The fact that more than 2 billion people around the world suffer from anaemia may shock you. But did you know that this disorder is easily curable if it is identified in its early stages? Now you might be wondering how you can figure out if you have this disease and you’ve come to the right place. We’re here to help. Read all about the different signs, symptoms and types of anaemia, so that you know when it is the right time to see a doctor about it.
What is Anaemia?
Scientifically speaking, anaemia is a condition of the body where the Red Blood Cells (RBCs) are either inadequate in number or unhealthy (do not have enough haemoglobin in them). Haemoglobin is a crucial component of RBCs and carries oxygen to all the cells of the body. As a result, people with anaemia have low levels of oxygen throughout their bodies.
This condition can seriously hamper healthy body functioning since oxygen in the blood is critical to keeping your organs healthy. The good news is, anaemia triggers some distinct symptoms. To know if a person is anaemic, just look out for these signs and symptoms to facilitate early diagnosis and recovery.
Since anaemia can happen to anyone and is not restricted to any sex or age group, it is best that everyone should monitor themselves regularly for the appearance of these primary signs and symptoms of anaemia:
- Unusual levels of fatigue
- Pale skin and nails (nails break easily)
- General weakness
- Unusually high irritability
- Constant headaches
- Cold hands and feet
- Sudden palpitations (rapid, strong, and/or irregular heartbeat)
- Frequent dizziness
- Mild to severe chest pain with physical exercise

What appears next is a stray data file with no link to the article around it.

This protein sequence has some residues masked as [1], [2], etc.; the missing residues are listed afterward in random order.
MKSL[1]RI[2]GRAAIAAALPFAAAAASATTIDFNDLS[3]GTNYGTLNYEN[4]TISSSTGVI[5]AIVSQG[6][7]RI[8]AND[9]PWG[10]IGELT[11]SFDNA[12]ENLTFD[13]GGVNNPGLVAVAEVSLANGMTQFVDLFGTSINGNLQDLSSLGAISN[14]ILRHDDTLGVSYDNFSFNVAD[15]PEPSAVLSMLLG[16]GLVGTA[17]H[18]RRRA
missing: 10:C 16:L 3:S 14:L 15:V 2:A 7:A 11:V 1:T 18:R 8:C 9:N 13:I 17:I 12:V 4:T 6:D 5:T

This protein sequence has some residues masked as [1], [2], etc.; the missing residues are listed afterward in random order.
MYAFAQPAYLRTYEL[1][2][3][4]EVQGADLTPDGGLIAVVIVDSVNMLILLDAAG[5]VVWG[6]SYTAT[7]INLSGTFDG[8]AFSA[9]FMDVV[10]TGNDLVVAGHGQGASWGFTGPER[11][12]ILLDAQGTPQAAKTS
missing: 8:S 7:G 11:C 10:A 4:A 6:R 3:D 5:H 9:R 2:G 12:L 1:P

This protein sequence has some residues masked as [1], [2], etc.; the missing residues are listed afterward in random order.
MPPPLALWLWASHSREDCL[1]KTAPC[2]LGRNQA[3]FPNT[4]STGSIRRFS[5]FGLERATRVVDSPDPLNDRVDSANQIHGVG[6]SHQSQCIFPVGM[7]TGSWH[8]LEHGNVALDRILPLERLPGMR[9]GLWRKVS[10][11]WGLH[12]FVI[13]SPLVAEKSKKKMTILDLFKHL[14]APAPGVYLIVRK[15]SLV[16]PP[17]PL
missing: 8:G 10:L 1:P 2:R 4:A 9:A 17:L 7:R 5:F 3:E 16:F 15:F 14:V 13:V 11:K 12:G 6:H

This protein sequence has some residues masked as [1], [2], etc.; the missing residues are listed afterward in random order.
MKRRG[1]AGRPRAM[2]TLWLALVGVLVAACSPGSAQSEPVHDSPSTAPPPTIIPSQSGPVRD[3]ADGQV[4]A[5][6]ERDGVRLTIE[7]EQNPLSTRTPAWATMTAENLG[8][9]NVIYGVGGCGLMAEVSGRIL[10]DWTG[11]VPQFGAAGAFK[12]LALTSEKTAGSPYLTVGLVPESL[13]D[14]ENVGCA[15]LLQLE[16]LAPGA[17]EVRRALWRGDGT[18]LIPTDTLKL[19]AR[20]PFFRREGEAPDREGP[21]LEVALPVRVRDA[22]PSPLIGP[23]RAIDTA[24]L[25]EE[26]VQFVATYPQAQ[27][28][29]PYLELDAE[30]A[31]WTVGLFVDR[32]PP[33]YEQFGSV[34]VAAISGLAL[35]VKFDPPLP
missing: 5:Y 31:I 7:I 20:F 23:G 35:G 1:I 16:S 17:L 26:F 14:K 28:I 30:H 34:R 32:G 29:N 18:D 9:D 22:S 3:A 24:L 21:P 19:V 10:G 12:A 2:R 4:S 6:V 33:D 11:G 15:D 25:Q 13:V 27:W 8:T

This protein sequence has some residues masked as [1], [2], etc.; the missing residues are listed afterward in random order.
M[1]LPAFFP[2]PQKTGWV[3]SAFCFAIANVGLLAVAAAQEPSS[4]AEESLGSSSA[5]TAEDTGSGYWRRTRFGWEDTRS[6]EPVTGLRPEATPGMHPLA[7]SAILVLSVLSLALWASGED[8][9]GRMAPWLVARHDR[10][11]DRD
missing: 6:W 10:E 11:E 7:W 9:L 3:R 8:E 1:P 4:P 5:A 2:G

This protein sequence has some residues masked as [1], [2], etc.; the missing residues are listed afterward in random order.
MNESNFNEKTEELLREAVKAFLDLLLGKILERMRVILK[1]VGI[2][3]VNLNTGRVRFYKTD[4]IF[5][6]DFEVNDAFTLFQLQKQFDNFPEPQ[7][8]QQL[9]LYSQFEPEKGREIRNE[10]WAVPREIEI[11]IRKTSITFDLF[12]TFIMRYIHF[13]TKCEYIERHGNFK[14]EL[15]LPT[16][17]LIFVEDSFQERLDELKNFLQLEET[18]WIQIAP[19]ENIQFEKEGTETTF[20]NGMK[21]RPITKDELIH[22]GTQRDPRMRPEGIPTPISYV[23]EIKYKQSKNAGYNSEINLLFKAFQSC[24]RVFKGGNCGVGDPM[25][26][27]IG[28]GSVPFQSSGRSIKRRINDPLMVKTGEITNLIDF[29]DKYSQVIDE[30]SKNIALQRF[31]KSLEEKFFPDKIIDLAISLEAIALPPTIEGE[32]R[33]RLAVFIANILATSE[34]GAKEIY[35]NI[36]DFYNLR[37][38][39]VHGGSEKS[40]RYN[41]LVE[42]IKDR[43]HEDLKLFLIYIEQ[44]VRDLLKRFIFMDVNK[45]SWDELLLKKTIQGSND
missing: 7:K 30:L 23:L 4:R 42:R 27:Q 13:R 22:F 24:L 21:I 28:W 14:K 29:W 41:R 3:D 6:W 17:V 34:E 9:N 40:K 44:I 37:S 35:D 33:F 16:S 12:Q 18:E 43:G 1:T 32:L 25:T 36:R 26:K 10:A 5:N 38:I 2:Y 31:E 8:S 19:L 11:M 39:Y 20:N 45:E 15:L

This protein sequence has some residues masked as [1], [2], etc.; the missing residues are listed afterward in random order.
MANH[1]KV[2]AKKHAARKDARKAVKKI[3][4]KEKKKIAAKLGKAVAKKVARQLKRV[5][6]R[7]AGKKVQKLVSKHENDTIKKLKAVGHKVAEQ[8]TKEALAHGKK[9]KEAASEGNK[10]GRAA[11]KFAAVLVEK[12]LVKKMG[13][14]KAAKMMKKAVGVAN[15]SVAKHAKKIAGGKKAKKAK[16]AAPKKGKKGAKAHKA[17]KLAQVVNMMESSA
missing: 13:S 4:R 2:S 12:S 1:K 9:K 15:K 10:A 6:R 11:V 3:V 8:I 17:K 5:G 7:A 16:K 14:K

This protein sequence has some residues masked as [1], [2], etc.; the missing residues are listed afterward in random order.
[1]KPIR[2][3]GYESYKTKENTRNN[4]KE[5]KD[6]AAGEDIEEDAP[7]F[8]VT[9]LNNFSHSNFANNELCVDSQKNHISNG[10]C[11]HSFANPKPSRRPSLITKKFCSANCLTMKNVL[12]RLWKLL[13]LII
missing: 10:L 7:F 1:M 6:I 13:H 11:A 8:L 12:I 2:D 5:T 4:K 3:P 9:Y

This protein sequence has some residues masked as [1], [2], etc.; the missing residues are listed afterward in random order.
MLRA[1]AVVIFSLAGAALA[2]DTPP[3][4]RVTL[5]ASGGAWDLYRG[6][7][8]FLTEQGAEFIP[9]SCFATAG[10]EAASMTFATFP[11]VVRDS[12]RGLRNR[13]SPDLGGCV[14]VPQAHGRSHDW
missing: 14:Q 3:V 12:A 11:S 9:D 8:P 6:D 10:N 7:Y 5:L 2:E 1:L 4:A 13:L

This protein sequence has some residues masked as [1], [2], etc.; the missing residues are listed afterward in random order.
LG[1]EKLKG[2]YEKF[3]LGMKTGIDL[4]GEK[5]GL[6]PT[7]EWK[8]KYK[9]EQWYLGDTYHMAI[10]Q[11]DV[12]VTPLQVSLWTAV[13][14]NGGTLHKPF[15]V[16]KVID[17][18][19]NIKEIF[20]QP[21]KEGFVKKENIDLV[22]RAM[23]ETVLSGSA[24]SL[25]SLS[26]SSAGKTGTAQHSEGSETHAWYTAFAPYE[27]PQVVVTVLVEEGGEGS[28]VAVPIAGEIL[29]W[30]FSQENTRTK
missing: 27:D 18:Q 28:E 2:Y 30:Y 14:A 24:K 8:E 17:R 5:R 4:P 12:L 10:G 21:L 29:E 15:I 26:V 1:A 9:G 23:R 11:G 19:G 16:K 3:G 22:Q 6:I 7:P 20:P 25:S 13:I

- More than usual shortness of breath after exercising
- Loss of consciousness (severe anaemia)
- Delayed or irregular menstrual bleeding
- Poor growth in children
- Complications during pregnancy (affects both mother and the baby)
- Cravings for soil, chalk, clay or ice
To be able to better understand the significance and severity of these warning signs, you need to know what are the different types of anaemia. Based on the classification as per the causes, there can be as many as 8 to 9 different types of anaemia.
1. Anaemia Due to the Destruction of RBCs
RBCs contain haemoglobin that is responsible for carrying oxygen. This oxygen is supplied to all parts of the body through the RBCs and when RBCs are destroyed, it leads to a severe lack of oxygenation in the body. Destruction of RBCs can happen because of many reasons, but 2 prominent reasons for it are:
|Hemolytic Anaemia (Non-Immune)||Autoimmune Hemolytic Anaemia|
|Like all cells, RBCs have a specific lifetime in the bloodstream, after which they are destroyed. However, when RBCs are destroyed before the completion of their lifespan (prematurely), this leads to Hemolytic anaemia.||Autoimmune hemolytic anaemia occurs when antibodies in the immune system destroy RBCs. This happens when the immune system mistakes RBCs as unwanted foreign particles.|
2. Anaemia Due to Excess Bleeding
Anaemia is characterised by the loss of RBCs and this can be not only due to the destruction of RBCs but also the loss of blood. This can happen due to excessive blood loss during menstruation in women (Menorrhagia) or due to piles and internal bleeding in both men and women.
3. Anaemia Due to Nutritional Deficiencies